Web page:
Report Winning the Cyber Risk Challenge
Published on 23rd March 2020
The Energy/Power (E/P) sector’s speed of digitalisation is outpacing its building of cyber defense capabilities and adaptation of overall risk management strategies. In this report, Marsh & McLennan Advantage Insights analyses the Marsh Microsoft 2019 Global Cyber Risk Perception Survey to explore the latest cyber trends in the transitioning E/P landscape and propose strategies to proactively measure and manage cyber risks.
A shifting playing field
Many organisations in the E/P sector are now facing two overarching challenges that are shifting the threat landscape.
Internal Challenge: Digitalisation in the sector is outpacing its cyber defense capabilities
While digital transformation is positively reshaping the sector by reducing operational costs, improving profitability, and enabling faster and more effective decision-making; it also introduces a new set of risks to be managed, such as weaker security baselines and the use of potentially insecure data storage systems and data communication.
While cloud computing is perceived to have the greatest business benefit by respondents (65%) in the sector, the perceived level of cyber risk associated with it among respondents is higher than for most other technologies (26%), due to potential weaknesses in program interfaces and outside access to data.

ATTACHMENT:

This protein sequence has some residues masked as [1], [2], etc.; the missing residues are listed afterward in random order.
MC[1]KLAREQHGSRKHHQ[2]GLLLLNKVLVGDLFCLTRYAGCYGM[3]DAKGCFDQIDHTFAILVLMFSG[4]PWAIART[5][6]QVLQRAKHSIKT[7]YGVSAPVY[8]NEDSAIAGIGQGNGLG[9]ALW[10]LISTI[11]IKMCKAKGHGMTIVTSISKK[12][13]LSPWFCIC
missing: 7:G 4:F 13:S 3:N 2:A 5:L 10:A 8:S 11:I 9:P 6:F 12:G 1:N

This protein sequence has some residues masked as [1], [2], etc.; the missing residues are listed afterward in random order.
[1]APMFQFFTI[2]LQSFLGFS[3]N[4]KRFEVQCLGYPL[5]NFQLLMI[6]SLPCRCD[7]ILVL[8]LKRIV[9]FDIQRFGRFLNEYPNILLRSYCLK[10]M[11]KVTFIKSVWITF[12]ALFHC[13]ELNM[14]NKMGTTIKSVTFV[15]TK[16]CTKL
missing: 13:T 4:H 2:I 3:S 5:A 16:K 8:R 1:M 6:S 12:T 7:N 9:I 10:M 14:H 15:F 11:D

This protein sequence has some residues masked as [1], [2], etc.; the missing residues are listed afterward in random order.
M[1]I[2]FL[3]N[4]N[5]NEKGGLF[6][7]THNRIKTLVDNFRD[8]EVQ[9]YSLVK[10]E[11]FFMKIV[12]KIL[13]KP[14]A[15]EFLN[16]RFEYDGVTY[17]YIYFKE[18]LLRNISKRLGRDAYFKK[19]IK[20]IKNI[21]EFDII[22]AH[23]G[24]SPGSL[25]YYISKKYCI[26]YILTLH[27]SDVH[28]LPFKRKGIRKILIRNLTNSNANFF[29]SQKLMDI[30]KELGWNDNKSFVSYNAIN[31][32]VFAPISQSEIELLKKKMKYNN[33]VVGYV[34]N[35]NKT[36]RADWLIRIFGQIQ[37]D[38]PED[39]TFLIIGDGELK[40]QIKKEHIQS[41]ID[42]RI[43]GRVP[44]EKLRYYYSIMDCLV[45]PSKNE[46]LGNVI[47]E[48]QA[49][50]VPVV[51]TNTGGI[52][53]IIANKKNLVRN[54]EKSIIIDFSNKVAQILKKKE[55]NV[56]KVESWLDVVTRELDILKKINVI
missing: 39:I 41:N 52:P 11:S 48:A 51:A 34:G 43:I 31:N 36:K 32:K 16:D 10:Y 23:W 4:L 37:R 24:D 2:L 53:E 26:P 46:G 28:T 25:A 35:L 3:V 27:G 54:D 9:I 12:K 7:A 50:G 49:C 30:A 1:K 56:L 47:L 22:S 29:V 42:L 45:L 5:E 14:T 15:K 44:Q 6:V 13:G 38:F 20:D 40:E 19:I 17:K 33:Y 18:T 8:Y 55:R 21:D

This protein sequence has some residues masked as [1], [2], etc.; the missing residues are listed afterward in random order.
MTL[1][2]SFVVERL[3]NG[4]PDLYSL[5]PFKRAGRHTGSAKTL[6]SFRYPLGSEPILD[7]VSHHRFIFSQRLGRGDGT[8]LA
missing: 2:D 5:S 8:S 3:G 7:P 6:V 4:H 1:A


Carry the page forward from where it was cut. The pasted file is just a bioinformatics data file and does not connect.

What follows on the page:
While the sector is aware of the risks, there are concerns that it is not adequately equipped to deal with cyber threats – or perhaps overconfident in its ability to do so. When compared to the cross-industry average, respondents from the E/P sector are more confident in understanding and mitigating cyber risks but are just as insecure when it comes to recovering from cyber incidents.
External Challenge: E/P organisations are increasingly targeted by sophisticated cyber attackers
Both publicly and privately-owned E/P organisations have become prime targets for criminals and hostile governments. In many cases, the ability to disrupt enemies by bringing down the systems on which they depend has become a more central part of their strategy than conventional warfare. As such:
- 60% of respondents are highly concerned about the potential harm that a nation-state cyberattack could have on their business
- 53% agree that governments need to do more to help protect E/P organisations against nation-state cyber-attacks
Better organised “opponents”
Taking a closer look at the external challenge, the E/P sector faces increasing exposure to sophisticated cyber adversaries that can disrupt the sector more easily than events such as earthquakes, physical attacks, and operational errors.
Within their respective ecosystems, organisations need to focus on several internal and external cyber threat vectors to understand their overall cyber exposure.
Internal cyber threat vectors remain the most urgent yet understated sources of cyber risk for any organisation and industry. Yet, the sector has some way to go in ensuring that cyber risk management is truly “risk-driven”, integrated as a top-down organisation-wide shared responsibility. Ninety percent of E/P survey respondents indicated that cyber risk responsibility sits mainly within IT, and only 48 percent indicated that the responsibility sits mainly with their risk management team.